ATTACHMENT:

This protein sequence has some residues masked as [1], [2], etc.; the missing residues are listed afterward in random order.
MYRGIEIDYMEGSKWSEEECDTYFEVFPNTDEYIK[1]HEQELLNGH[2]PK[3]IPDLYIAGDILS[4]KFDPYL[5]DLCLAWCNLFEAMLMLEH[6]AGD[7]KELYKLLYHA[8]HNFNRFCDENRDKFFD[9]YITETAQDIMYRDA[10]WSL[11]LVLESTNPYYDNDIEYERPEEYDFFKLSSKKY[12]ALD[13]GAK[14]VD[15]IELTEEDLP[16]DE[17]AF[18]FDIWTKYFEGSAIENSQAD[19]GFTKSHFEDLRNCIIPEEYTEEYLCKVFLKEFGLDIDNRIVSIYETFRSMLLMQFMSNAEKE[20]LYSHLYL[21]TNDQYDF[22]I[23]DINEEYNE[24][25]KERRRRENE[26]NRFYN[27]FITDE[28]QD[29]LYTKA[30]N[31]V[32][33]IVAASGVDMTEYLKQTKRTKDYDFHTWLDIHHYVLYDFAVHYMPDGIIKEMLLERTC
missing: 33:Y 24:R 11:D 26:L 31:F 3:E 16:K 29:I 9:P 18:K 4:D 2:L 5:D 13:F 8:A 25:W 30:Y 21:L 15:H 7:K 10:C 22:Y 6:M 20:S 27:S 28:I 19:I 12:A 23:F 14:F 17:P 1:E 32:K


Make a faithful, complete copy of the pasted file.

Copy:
This protein sequence has some residues masked as [1], [2], etc.; the missing residues are listed afterward in random order.
MYRGIEIDYMEGSKWSEEECDTYFEVFPNTDEYIK[1]HEQELLNGH[2]PK[3]IPDLYIAGDILS[4]KFDPYL[5]DLCLAWCNLFEAMLMLEH[6]AGD[7]KELYKLLYHA[8]HNFNRFCDENRDKFFD[9]YITETAQDIMYRDA[10]WSL[11]LVLESTNPYYDNDIEYERPEEYDFFKLSSKKY[12]ALD[13]GAK[14]VD[15]IELTEEDLP[16]DE[17]AF[18]FDIWTKYFEGSAIENSQAD[19]GFTKSHFEDLRNCIIPEEYTEEYLCKVFLKEFGLDIDNRIVSIYETFRSMLLMQFMSNAEKE[20]LYSHLYL[21]TNDQYDF[22]I[23]DINEEYNE[24][25]KERRRRENE[26]NRFYN[27]FITDE[28]QD[29]LYTKA[30]N[31]V[32][33]IVAASGVDMTEYLKQTKRTKDYDFHTWLDIHHYVLYDFAVHYMPDGIIKEMLLERTC
missing: 33:Y 24:R 11:D 26:L 31:F 3:E 16:K 29:I 9:P 18:K 4:D 2:L 5:D 13:F 8:A 25:W 30:Y 21:L 15:H 7:K 10:C 22:Y 6:M 20:S 27:S 28:I 19:I 12:A 23:F 14:F 17:P 1:E 32:K